Skip to Main Content
menu

A New Way to Connect

Virtual platform helps students navigate serious discussions with peers around the globe

December 15, 2021

Gianne Gonzales '22 found the Soliya Connect program, in which students hold discussions with peers around the world, so beneficial that she continued the program on her own after the Mount's session ended and is now in training to become a program facilitator.
Gianne Gonzales '22 found the Soliya Connect program, in which students hold discussions with peers around the world, so beneficial that she continued the program on her own after the Mount's session ended and is now in training to become a program facilitator.

Although COVID-19 halted international student exchanges in 2020, some students at Mount Saint Mary’s still found a way to engage with peers around the world. Hosted by the Stevens Initiative, Soliya is a virtual exchange platform in which students in the US, Europe, and the Middle East and North Africa (MENA) converse with people from other cultures.

Thirty-six Mount Saint Mary’s students joined Soliya’s Connect program in the fall of 2020, and their experience in the Soliya Connect program served them so well that the Mount will participate in the program again in 2022.

“This is a way to jump-start virtual exchanges, not as a substitute for study away or for travel, but as an add-on,” says Lia Roberts, academic director of the Center for Global Initiatives, one of three faculty at the Mount whose students participated in Connect in 2020. 

In addition to students from Roberts’ international relations course, participants came from Nancy Ballesteros’ cultural studies and Emerald Archer’s politics of globalization classes.

Each student from the Mount joined a different virtual group, each comprising eight to 10 members plus a professional moderator. The groups met once a week for a month, at least two hours at a time, to share opinions on topics such as democracy, education and women’s rights. With participants spread across many time zones, students in Los Angeles had to join the virtual conversation at 5 am — no easy feat, Roberts observes. “But they got up and were cameras on and coffeed up.” And they loved the experience.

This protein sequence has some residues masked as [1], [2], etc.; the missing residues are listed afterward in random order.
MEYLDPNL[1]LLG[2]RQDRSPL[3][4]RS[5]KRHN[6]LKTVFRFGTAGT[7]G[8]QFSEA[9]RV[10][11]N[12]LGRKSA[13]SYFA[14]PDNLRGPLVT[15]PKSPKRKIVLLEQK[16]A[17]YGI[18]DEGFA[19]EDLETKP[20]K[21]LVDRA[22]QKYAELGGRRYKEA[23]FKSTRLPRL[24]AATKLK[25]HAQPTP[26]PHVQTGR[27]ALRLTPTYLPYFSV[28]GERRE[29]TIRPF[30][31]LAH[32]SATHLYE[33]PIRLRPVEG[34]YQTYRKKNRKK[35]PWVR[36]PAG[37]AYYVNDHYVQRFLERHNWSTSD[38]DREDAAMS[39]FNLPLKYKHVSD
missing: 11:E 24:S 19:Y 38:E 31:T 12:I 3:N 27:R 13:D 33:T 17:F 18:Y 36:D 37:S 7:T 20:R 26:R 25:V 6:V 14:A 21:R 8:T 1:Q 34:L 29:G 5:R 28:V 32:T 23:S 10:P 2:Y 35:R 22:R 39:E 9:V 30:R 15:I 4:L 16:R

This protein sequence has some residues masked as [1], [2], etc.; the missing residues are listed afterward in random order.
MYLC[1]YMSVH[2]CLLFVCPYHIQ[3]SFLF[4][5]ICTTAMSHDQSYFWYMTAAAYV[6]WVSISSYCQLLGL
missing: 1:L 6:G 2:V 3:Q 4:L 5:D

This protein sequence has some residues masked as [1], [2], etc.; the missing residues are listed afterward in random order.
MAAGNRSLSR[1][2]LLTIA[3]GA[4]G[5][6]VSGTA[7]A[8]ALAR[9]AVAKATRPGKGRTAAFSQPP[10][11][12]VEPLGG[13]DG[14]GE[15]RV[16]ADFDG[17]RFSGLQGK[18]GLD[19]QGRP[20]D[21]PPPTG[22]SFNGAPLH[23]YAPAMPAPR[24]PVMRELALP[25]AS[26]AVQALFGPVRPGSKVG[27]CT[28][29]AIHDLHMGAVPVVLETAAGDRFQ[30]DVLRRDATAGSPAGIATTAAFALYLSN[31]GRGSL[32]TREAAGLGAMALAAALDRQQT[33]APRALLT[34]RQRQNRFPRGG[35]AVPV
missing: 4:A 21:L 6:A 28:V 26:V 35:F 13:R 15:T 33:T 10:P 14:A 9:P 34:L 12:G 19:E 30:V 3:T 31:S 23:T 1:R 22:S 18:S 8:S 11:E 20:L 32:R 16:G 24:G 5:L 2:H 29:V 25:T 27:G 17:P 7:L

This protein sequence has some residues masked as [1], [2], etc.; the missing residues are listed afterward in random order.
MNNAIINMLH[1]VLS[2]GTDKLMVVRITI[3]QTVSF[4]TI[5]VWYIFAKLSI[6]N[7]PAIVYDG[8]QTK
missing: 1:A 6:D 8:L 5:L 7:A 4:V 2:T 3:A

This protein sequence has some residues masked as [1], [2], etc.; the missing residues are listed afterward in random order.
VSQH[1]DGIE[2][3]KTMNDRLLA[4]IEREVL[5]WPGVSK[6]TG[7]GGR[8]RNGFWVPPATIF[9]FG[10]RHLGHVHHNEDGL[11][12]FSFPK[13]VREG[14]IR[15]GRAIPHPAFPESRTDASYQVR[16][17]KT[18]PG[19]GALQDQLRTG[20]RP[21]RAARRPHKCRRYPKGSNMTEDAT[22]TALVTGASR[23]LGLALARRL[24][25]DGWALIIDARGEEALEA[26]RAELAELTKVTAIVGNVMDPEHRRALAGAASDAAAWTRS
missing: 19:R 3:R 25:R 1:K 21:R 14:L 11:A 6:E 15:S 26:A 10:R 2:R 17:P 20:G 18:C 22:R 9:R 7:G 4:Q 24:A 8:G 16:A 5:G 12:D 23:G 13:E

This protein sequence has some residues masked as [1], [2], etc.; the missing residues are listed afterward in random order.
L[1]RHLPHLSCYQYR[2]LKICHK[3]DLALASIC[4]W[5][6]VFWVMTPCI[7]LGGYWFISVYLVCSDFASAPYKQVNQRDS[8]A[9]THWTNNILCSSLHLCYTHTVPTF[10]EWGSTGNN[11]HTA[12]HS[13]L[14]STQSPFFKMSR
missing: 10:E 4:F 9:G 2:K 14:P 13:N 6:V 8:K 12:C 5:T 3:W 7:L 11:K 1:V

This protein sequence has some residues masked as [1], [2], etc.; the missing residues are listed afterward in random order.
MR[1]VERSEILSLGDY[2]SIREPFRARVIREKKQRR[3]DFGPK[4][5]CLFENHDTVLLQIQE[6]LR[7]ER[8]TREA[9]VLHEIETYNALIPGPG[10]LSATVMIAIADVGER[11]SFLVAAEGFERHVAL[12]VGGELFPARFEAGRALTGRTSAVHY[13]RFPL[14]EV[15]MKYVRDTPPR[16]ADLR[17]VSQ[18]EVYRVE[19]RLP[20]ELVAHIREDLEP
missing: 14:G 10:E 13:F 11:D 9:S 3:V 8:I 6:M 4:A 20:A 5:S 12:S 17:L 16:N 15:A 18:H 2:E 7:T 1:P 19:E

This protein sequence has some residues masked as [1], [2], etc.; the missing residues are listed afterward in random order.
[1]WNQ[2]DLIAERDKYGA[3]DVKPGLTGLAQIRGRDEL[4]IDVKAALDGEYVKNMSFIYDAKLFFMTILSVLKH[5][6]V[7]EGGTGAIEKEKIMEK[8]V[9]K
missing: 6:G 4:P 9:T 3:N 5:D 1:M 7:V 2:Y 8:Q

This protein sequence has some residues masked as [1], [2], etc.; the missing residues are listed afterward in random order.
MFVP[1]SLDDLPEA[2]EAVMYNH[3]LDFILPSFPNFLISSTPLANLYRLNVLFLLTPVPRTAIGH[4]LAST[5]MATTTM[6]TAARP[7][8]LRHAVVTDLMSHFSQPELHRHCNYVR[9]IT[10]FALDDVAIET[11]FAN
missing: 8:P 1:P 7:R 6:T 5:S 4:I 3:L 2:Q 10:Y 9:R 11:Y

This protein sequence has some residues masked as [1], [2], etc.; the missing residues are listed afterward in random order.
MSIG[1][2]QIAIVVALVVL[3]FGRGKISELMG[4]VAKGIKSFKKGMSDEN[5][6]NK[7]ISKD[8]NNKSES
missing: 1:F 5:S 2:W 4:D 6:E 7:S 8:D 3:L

One of Archer’s students chose a group that met even earlier and longer — from 3 to 6 am —because she wanted to spend as much time as possible talking with peers abroad. “Her justification for choosing this time, even after I urged her to reconsider, for her sanity, was to meet folks outside of her MSMU cohort in order to have new and meaningful conversations,” says Archer, associate professor of political science and director of the Center for the Advancement of Women.

According to Archer, the strategy worked. “The topic of our course, globalization, was of interest to everyone participating, and she got to learn from some very different perspectives.”

It took a while for participants to feel comfortable in the group, says Gianne Gonzalez ’22, a healthcare policy major with a minor in business who joined Connect while taking Roberts’ class. “We were mostly worried about accidentally offending one another,” she says. “But over time, as the moderator guided the conversation, we started to ease up.”

Gonzalez’s group included students from the US, Italy, China, France and the MENA region. Some topics proved difficult, as when talk turned to US politics and students feared that others would judge them harshly for their opinions, she says. But overall, the group interacted well. “I was ultimately surprised by how easy it was to communicate with people who are different from me.”

In fact, Gonzalez so enjoyed the program that she enrolled in a second session of Soliya Connect on her own and is now training to work as one of the program’s facilitators.

“When I first started the Soliya program, I realized I was uninformed and naive about people’s cultures,” she explains. “As a facilitator, I will have the opportunity to bridge that divide and help people expand their knowledge.”

Whether students also plan to travel or study abroad, Soliya’s Connect offers another way to broaden one’s perspective on the world, Roberts says. “Despite the fact that we live in Los Angeles, one of the most global cities you can think of, we often end up having conversations about difficult topics with people we already know. This program gives students an important opportunity to talk to people they wouldn’t otherwise meet.”

 

NOTE: Launched in 2015, the Stevens Initiative is sponsored by the US government with support from the Bezos Family Foundation and the governments of Morocco and the United Arab Emirates. The initiative is named after the late US Ambassador Christopher Stevens, who was killed by extremists in Yemen in 2021. Soliya Connect is one of its programs.